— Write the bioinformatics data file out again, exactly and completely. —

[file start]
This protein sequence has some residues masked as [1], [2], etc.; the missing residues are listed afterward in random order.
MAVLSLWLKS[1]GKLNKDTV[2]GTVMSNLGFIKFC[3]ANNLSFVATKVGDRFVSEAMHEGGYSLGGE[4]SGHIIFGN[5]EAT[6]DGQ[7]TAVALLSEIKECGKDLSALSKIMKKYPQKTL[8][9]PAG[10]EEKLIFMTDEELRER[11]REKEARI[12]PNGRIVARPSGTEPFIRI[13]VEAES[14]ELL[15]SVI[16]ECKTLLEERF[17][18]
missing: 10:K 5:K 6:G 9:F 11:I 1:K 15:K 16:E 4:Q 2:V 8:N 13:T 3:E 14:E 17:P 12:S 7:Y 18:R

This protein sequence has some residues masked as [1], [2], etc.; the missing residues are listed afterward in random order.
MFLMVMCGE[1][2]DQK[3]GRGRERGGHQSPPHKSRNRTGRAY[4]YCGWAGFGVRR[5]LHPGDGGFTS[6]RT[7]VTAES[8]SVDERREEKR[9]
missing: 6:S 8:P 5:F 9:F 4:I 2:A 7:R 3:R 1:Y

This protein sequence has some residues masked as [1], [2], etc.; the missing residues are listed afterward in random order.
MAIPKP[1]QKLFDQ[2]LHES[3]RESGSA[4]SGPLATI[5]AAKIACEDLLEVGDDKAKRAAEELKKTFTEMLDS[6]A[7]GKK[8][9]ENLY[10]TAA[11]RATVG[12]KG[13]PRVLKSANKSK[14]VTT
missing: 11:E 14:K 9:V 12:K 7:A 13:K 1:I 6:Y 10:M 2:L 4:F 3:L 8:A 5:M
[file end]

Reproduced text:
This protein sequence has some residues masked as [1], [2], etc.; the missing residues are listed afterward in random order.
MAVLSLWLKS[1]GKLNKDTV[2]GTVMSNLGFIKFC[3]ANNLSFVATKVGDRFVSEAMHEGGYSLGGE[4]SGHIIFGN[5]EAT[6]DGQ[7]TAVALLSEIKECGKDLSALSKIMKKYPQKTL[8][9]PAG[10]EEKLIFMTDEELRER[11]REKEARI[12]PNGRIVARPSGTEPFIRI[13]VEAES[14]ELL[15]SVI[16]ECKTLLEERF[17][18]
missing: 10:K 5:K 6:G 9:F 11:I 1:K 15:K 16:E 4:Q 2:V 8:N 13:T 3:E 14:E 17:P 12:S 7:Y 18:R

This protein sequence has some residues masked as [1], [2], etc.; the missing residues are listed afterward in random order.
MFLMVMCGE[1][2]DQK[3]GRGRERGGHQSPPHKSRNRTGRAY[4]YCGWAGFGVRR[5]LHPGDGGFTS[6]RT[7]VTAES[8]SVDERREEKR[9]
missing: 6:S 8:P 5:F 9:F 4:I 2:A 7:R 3:R 1:Y

This protein sequence has some residues masked as [1], [2], etc.; the missing residues are listed afterward in random order.
MAIPKP[1]QKLFDQ[2]LHES[3]RESGSA[4]SGPLATI[5]AAKIACEDLLEVGDDKAKRAAEELKKTFTEMLDS[6]A[7]GKK[8][9]ENLY[10]TAA[11]RATVG[12]KG[13]PRVLKSANKSK[14]VTT
missing: 11:E 14:K 9:V 12:K 7:A 13:K 1:I 6:Y 10:M 2:L 4:F 3:L 8:A 5:M